Leading criminal lawyers at Slater and Gordon have compiled a list of some of the most obscure laws Australians might not know about, after a man was fined $252 for trying to move a fridge on a Brisbane train.
The man was given a ticket for taking an oversized item on to the train, but it is not the only peculiar law in force in Australian states and territories.
●In Victoria it is an offence to fly a kite ‘‘to the annoyance of any person’’ or sing an ‘‘obscene song or ballad’’ in a public place.
●In South Australia it is an offence to sell a refrigerator with a capacity of 42.5 litres or more, unless all of the doors can be easily opened from the inside or it was brought into the state before 1962. There is also a $250 maximum fine for unlawfully ringing doorbells and a $10000 maximum fine for obstructing or disturbing a wedding or funeral.
●In Western Australia you can be jailed for up to a year for cleaning up seabird or bat poo without a licence. You can also be fined thousands of dollars for possessing more than 50kg of potatoes in certain circumstances.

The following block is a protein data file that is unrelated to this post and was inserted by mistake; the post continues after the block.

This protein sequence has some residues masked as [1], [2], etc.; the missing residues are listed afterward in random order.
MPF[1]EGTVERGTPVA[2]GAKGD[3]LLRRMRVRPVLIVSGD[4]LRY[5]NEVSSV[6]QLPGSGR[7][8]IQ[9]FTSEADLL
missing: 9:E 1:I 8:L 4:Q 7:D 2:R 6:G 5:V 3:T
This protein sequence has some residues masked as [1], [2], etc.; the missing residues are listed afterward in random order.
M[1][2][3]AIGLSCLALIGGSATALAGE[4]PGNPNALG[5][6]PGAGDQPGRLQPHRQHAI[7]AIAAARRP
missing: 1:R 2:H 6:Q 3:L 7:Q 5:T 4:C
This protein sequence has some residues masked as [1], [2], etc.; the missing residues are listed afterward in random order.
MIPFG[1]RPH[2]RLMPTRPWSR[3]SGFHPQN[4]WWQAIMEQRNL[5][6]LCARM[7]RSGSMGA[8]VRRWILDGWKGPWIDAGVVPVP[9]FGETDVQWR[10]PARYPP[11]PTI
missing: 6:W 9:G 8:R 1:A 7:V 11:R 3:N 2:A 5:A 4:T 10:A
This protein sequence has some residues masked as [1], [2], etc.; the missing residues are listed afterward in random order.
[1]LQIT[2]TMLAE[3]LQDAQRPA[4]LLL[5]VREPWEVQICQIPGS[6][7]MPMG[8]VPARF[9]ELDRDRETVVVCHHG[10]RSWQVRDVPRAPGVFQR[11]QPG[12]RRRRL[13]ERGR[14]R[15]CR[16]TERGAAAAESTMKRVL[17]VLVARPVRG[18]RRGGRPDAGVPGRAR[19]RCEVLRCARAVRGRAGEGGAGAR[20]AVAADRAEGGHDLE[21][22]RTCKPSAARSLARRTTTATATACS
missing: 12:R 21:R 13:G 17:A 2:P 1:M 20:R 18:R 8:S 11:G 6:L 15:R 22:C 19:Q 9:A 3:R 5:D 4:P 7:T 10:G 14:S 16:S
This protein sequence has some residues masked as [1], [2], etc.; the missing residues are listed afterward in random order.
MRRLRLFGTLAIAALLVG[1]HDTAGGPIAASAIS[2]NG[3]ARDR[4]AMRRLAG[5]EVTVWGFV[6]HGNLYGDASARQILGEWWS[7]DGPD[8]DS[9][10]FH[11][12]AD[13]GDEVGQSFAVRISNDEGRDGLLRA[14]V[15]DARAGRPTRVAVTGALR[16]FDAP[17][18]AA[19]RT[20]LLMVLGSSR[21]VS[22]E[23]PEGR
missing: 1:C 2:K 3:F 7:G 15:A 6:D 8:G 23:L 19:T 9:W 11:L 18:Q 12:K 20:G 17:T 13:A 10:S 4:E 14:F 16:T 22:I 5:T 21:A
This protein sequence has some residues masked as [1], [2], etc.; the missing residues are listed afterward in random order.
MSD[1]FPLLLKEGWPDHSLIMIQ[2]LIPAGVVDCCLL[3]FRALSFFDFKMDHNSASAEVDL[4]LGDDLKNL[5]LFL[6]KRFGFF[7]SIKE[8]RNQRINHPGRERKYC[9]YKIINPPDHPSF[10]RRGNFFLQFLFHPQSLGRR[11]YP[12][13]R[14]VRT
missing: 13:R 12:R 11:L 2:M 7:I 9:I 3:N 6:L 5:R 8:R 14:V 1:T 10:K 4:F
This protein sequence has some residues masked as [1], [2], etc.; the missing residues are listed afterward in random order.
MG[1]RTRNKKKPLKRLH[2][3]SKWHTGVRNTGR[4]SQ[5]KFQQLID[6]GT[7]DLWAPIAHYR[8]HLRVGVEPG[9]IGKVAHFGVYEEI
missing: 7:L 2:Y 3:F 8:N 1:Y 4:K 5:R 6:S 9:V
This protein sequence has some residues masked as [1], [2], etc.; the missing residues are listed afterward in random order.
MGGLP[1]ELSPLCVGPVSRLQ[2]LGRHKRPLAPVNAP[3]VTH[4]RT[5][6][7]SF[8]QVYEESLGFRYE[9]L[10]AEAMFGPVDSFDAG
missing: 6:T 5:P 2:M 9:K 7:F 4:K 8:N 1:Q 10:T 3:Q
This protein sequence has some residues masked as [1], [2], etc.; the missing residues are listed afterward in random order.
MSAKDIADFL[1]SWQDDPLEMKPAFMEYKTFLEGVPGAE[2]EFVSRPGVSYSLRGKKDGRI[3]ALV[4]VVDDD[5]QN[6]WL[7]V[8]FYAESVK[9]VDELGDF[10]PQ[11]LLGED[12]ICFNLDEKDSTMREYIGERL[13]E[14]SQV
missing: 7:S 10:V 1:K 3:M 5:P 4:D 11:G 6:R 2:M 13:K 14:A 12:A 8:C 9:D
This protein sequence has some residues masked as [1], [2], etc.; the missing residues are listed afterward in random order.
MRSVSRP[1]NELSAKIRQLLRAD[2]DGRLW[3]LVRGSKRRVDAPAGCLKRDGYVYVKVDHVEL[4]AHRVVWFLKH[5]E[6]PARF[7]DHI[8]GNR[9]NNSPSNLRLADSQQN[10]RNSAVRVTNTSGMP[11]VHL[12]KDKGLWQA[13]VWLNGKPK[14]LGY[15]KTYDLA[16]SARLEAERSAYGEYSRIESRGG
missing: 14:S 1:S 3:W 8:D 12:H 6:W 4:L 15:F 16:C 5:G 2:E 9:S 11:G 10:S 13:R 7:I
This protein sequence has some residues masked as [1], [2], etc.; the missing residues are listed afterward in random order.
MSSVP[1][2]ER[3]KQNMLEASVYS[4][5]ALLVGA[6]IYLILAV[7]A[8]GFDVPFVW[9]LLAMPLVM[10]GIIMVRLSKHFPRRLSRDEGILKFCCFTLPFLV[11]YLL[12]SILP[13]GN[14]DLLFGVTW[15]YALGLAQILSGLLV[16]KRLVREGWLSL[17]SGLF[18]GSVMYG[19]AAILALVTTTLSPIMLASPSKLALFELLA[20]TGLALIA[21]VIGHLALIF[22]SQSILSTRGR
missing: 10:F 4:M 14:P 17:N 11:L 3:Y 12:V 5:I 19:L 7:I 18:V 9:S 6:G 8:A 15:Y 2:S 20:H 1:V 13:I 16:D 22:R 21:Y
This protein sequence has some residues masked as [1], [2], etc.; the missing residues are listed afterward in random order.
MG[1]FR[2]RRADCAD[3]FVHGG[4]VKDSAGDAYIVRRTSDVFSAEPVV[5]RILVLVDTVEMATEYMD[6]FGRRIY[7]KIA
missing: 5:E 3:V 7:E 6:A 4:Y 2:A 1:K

●In Queensland it is illegal to post a fake job advertisement, while NSW drivers who do not take enough care to avoid splashing mud on public bus passengers can be fined up to $2200.
Slater and Gordon criminal lawyer Veronika Drago said these laws may seem comical, but they would have been enacted for a reason.
‘‘To understand why we have these laws, you really have to think back to the time when they were first introduced,’’ Ms Drago said.
“For example, the potatoes law in Western Australia was introduced in 1946, when post-war food security and the Great Depression were pressing political issues.
‘‘And there must have been enough people, or even children, being trapped in fridges when the South Australian laws were enacted in 1953 (before modern fridge seals were common) for the state government to regulate these offences.
‘‘As to why they’re still on the books, you can easily imagine how reviewing offences about flying kites and selling fridges is not really a priority for incoming governments.’’
Ms Drago said it would be a mistake for people to assume these laws had no force.
‘‘It is likely that some of these offences have not been used for many years, however, others are much more recent and prosecution is definitely a possibility,’’ she said.